Foundation of the city by Arabs is confirmed by the medieval Armenian historian Movses Kagankatvatsi, who mentions that the city of Ganja was founded in 846-47 in the canton of Arshakashen by the son of Khazr Patgos, "a furious and merciless man".
Historically an important city of the South Caucasus, Ganja has been part of the Sassanid Empire, Great Seljuk Empire, Kingdom of Georgia, Atabegs of Azerbaijan, Khwarezmid Empire, Il-Khans,Timurids,Qara Qoyunlu,Ak Koyunlu, the Safavid, the Afsharid, the Zand and the Qajar empires of Persia/Iran. Prior to the Iranian Zand and Qajar rule, following Nader Shah's death, it was ruled locally for a few decades by the khans/dukes of the Ganja Khanate, who themselves were subordinate to the central rule in mainland Iran and were a branch of the Iranian Qajar family. Ganja is also the birthplace of the famous poet Nizami Ganjavi.
The people of Ganja experienced a temporary cultural decline after an earthquake in 1139, when the city was taken by king Demetrius I of Georgia and its gates taken as trophies which is still kept in Georgia, and again after the Mongol invasion in 1231. The city was revived after the Safavids came to power in 1501, and incorporated all of Azerbaijan and beyond into their territories. The city came under brief occupation by the Ottomans between 1578-1606 and 1723-1735 during the prolonged Ottoman-Persian Wars, but nevertheless stayed under intermittent Iranian suzerainty from the earliest 16th century up to the course of the 19th century, when it was forcefully ceded to neighbouring Imperial Russia.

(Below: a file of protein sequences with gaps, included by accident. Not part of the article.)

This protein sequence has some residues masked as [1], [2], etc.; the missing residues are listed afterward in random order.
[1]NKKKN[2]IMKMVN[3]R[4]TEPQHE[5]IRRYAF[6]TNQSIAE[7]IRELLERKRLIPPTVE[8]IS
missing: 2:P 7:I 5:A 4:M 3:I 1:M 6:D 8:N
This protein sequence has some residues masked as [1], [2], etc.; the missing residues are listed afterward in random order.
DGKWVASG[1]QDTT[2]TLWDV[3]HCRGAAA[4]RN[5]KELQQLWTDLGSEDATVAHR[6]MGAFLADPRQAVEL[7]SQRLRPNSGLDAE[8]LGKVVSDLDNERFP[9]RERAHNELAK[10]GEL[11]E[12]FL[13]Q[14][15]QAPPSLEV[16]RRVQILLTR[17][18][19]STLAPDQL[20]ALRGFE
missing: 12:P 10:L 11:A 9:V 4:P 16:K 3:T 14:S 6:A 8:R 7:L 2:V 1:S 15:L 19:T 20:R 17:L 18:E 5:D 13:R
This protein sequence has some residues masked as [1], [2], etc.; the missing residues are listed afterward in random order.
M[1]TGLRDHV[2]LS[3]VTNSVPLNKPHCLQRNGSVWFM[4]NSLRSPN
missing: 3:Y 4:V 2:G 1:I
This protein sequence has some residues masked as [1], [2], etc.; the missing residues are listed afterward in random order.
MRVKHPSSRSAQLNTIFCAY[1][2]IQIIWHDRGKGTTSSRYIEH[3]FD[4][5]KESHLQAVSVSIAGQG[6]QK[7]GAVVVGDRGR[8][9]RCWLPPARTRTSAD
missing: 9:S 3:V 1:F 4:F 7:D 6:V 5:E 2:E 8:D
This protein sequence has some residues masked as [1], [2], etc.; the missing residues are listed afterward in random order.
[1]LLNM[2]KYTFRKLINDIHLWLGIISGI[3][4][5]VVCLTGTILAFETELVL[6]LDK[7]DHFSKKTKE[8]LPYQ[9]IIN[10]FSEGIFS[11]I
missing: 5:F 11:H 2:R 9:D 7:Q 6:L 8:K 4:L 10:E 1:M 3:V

For a short period, Ganja was renamed Abbasabad by Shah Abbas after war against the Ottomans. He built a new city 8 kilometres (5 miles) to the southwest of the old one, but the name changed back to Ganja during the time. During the Safavid rule, it was the capital of the Karabakh province. In 1747, Ganja became the center of the Ganja Khanate for a few decades following the death of Nader Shah, until the advent of the Iranian Zand and Qajar dynasties. The khans/dukes who de facto self-ruled the khanate, were subordinate to the central rule in mainland Iran and were from a branch of the Iranian Qajar family.